This website uses cookies for anonymised analytics and for core features such as voting on polls and comments. See our privacy and cookies policies for more information.




The voice of Scotland’s vibrant voluntary sector

Published by Scottish Council for Voluntary Organisations

TFN is published by the Scottish Council for Voluntary Organisations, Mansfield Traquair Centre, 15 Mansfield Place, Edinburgh, EH3 6BB. The Scottish Council for Voluntary Organisations (SCVO) is a Scottish Charitable Incorporated Organisation. Registration number SC003558.

30 frustrating human rights years

This opinion piece is about 8 years old
 

Carole Ewart, coordinator of the Human Rights Consortium Scotland, is celebrating 30 years working on human rights

Carole Ewart, coordinator, Human Rights Consortium Scotland
Carole Ewart, coordinator, Human Rights Consortium Scotland

I started out at the Scottish Civil Liberty Trust writing legal rights information for teachers and pupils.

Disturbingly, the need for building knowledge and capacity of people and organisations to assert and respect human rights in Scotland remains. Very often we have to rely on the arbitrary kindness of individuals rather than institutional good practice.

Back in 1984 it looked so promising as local authorities funded and supported the work of the Scottish Council for Civil Liberties (SCCL).

We raised popular privacy issues caused by poll tax delivery and police apparently easily accessing individual telephone metering records. We asserted the right to peacefully protest in the face of new legal restrictions.

I hope that one day human rights will be as treasured in popular culture as Tunnocks teacakes, knitting and sport

Press and media freedom remained a prominent theme after the Special Branch raid on BBC Scotland and we learnt just what rights our government had signed up to internationally through contacts I made with theInternational Federation of Human Rights Leagues. This introduced me to the UN human rights treaty review process and I got SCCL involved.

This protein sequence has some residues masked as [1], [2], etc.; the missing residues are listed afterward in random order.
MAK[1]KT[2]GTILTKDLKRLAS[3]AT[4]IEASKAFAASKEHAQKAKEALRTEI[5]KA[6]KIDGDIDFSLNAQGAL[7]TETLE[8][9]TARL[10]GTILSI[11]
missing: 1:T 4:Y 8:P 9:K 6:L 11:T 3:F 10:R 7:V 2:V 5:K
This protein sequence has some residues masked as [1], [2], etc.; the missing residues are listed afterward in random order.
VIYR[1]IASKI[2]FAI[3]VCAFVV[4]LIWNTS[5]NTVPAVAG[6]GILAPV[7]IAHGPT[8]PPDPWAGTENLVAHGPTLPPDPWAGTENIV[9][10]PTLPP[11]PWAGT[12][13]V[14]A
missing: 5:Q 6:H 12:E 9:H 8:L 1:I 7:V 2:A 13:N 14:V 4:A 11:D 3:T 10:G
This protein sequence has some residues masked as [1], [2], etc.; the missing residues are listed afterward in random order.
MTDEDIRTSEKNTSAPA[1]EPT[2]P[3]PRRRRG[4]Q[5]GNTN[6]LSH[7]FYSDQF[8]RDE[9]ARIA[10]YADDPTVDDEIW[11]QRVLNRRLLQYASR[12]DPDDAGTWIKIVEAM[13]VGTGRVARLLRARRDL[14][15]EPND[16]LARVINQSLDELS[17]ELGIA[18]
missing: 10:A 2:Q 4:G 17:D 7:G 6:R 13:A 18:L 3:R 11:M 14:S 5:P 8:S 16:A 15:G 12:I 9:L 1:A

It continues to assist us, most recently in 2012 at the UN’s review of the UK’s human rights record.

Yet the startling report by the Mental Welfare Commission on long-term dementia care in NHS units proves just how much work needs to be done about every day application of human rights, especially on liberty and respect for family life: "73% of people had not been on an outing” in the previous three months and seven units were “institutional, bare and stark”, it stated.

Alongside the challenges, however, there are some really positive changes.

An independent UN-approved national human rights institution, the Scottish Human Rights Commission was set up in 2008 and its budget is over £6 million so far.

A Scottish national action plan to grow human rights culture and practice has been created and a UK Human Rights Acthas given domestic effect to theEuropean Convention on Human Rights.

I hope that one day human rights will be as treasured in popular culture as Tunnocks teacakes, the Mackintosh Building at GSA (with effective sprinklers), knitting and sport.

We all have a role in making that happen so think about joining the Human Rights Consortium Scotland, a network of non-governmental organisations. We want people to feel empowered to exercise economic, social, cultural, civil, political and environmental rights. You can also register for our free conference on 27 June.

Carole Ewart is coordinator of the Human Rights Consortium Scotland and a public policy and human rights consultant. Follow her on Twitter: @EwartHumanRight.

 

Comments

Be the first to comment.